He held The Bible out – front cover up. it said “Holy Bible” and in smaller letters near the bottom: “Placed here by The Gideons.” I stared at it, at him, and then back at the book.
    We went to the drive-in window and summoned the rumpled clerk. He took the key and the remote and handed the officer fifteen dollars. With no resistance he handed over the registration card.“The registration card,” I repeated with a begging tone that seemed foreign to my own ears. “I know I put Sue’s name on that card.” The policeman looked at the yellow form.
    “Is this your handwriting?” he asked. He held the card. I had the fifteen dollars in mine; it felt too dangerous to put the money in my pocket.
    “Yes.” I looked at the card. Only my name appeared. “Somebody must have changed the card.”
    “But it is your handwriting!”
    “Look, Mr. Chardean, you said you had a doctor’s appointment later today. Right?”
    “Well, obviously you must be pretty nervous. Maybe you just had a spooky dream and can’t get by it. I suggest you keep your appointment. Then, call home. Your wife is probably waiting by the phone to hear the results.”
    “My wife ...” I started to argue and then realized there was no point. The only thing I was going to convince him of was that I was crazy. “Look, you may be right. Thanks for your help.” I tried to make it sound honest even though I was thinking, “He’s in on it. I know it.”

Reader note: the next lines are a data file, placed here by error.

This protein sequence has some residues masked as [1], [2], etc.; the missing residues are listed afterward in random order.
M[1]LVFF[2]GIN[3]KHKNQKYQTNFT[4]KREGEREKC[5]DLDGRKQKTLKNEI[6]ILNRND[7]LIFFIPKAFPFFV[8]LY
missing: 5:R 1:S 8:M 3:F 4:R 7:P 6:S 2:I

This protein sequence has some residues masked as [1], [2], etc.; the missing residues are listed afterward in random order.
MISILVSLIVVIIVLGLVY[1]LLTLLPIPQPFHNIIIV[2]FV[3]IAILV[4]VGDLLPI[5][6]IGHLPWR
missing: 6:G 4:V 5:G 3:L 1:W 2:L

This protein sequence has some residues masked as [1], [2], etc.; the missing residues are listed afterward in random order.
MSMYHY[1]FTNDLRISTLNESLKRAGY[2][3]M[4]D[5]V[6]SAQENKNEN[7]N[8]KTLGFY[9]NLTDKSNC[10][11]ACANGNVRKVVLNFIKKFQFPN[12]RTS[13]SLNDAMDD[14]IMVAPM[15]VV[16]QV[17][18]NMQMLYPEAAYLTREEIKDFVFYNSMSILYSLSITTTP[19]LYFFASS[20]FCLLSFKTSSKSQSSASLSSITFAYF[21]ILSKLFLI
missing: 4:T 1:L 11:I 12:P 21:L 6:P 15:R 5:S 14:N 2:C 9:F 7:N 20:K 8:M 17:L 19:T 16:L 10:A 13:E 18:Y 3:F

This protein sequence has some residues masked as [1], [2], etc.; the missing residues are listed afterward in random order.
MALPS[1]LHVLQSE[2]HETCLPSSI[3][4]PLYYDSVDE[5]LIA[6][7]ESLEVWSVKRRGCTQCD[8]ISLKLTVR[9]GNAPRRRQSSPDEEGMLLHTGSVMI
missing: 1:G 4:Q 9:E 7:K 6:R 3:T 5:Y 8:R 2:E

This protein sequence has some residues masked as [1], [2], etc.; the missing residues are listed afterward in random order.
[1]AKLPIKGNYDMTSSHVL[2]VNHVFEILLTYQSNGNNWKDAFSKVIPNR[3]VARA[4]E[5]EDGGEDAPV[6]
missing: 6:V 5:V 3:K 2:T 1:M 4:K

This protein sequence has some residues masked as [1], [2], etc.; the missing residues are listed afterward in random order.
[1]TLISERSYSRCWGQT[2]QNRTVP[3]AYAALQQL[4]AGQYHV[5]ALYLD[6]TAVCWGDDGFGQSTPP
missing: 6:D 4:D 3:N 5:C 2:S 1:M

When I pulled onto the highway ramp, I debated whether to go home or to keep my doctor’s appointment. Something told me that I didn’t need a second opinion anymore. I knew the cancer was gone – that it had disappeared with Sue. But, I really didn’t want to go back home. I didn’t want to face friends, to tell them what had happened, to try to explain Sue’s disappearance; and most of all I didn’t want to face life alone. “Whither thou goes, there I would go, also,” I thought as I pulled onto the main road and headed for the city and its medical specialists.